(v. t.) To make a matter of bargain and sale of; to accept a price or reward for, as for a breach of duty, trust, or the like; to betray.
(v. t.) To impose upon; to trick; to deceive; to make a fool of; to cheat.


Any of various young herrings (other than brislings) canned as sardines in Norway


(n.) A sieve with fine meshes.
(n.) Filth; sediment.
(n.) A young or small herring.
(v. i.) To drop; to flow; to fall.
(v. t.) To strain, as fresh milk.


(n.) The fine, soft thread produced by various species of caterpillars in forming the cocoons within which the worm is inclosed during the pupa state, especially that produced by the larvae of Bombyx mori.
(n.) Hence, thread spun, or cloth woven, from the above-named material.
(n.) That which resembles silk, as the filiform styles of the female flower of maize.


(n.) The basis or foundation of a thing; especially, a horizontal piece, as a timber, which forms the lower member of a frame, or supports a structure; as, the sills of a house, of a bridge, of a loom, and the like.
(n.) The timber or stone at the foot of a door; the threshold.
(n.) The timber or stone on which a window frame stands; or, the lowest piece in a window frame.
(n.) The floor of a gallery or passage in a mine.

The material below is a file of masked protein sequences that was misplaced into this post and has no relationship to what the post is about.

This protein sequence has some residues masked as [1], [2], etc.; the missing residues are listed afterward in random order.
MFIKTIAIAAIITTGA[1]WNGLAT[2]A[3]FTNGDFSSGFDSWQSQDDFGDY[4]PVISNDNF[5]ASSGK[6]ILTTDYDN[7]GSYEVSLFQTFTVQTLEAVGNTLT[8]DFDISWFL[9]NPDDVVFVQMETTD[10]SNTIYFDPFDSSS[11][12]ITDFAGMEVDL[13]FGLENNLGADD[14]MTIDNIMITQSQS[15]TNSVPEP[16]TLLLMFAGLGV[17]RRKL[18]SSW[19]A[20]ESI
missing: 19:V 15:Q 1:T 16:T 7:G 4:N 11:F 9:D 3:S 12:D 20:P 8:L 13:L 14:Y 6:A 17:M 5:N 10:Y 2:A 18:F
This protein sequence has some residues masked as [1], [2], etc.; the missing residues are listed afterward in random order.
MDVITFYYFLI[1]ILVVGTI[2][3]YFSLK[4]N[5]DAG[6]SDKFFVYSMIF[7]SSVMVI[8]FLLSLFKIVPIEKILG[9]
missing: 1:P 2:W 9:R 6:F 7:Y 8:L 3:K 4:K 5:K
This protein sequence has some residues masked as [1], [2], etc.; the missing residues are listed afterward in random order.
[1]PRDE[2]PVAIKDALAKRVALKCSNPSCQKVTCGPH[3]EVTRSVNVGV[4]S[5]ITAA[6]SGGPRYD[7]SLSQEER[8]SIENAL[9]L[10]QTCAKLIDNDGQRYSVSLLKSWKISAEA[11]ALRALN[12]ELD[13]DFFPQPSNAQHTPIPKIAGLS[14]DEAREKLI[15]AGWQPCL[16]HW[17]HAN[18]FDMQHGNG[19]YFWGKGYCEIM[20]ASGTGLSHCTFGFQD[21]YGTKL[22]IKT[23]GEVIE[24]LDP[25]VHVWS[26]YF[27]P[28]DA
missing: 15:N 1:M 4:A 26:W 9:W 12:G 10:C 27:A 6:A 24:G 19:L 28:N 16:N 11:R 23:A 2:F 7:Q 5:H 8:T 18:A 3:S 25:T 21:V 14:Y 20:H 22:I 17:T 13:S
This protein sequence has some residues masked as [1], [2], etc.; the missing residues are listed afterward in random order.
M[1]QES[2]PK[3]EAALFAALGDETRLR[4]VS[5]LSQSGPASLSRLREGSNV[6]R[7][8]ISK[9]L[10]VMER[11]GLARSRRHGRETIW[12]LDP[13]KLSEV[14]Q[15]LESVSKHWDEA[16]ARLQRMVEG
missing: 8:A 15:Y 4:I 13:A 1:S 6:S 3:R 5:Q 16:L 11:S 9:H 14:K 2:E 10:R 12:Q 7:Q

(n.) A piece of timber across the bottom of a canal lock for the gates to shut against.
(n.) The shaft or thill of a carriage.
(n.) A young herring.


(n.) A pit or vat for packing away green fodder for winter use so as to exclude air and outside moisture. See Ensilage.


(n.) Mud or fine earth deposited from running or standing water.
(v. i.) To flow through crevices; to percolate.
(v. t.) To choke, fill, or obstruct with silt or mud.


(a.) See Solus.
(fem. a.) Alone; -- chiefly used in stage directions, and the like.
(n.) A leguminous plant (Aeschynomene aspera) growing in moist places in Southern India and the East Indies. Its pithlike stem is used for making hats, swimming-jackets, etc.


Imp. & p. p. of Sell.
(imp. & p. p.) of Sell
(n.) Solary; military pay.


(a.) Being or acting without another; single; individual; only.
(a.) Single; unmarried; as, a feme sole.
(n.) Any one of several species of flatfishes of the genus Solea and allied genera of the family Soleidae, especially the common European species (Solea vulgaris), which is a valuable food fish.
(n.) Any one of several American flounders somewhat resembling the true sole in form or quality, as the California sole (Lepidopsetta bilineata), the long-finned sole (Glyptocephalus zachirus), and other species.
(n.) The bottom of the foot; hence, also, rarely, the foot itself.
(n.) The bottom of a shoe or boot, or the piece of leather which constitutes the bottom.
(n.) The bottom or lower part of anything, or that on which anything rests in standing.
(n.) The bottom of the body of a plow; -- called also slade; also, the bottom of a furrow.
(n.) The horny substance under a horse's foot, which protects the more tender parts.
(n.) The bottom of an embrasure.
(n.) A piece of timber attached to the lower part of the rudder, to make it even with the false keel.
(n.) The seat or bottom of a mine; -- applied to horizontal veins or lodes.
(v. t.) To furnish with a sole; as, to sole a shoe.


(a.) A tune, air, strain, or a whole piece, played by a single person on an instrument, or sung by a single voice.


(adv.) Solely.


(n.) A genus of sea birds including the booby and the common gannet.


(n.) A furrow.
(v. i.) To be silently sullen; to be morose or obstinate.


(n.) A plow.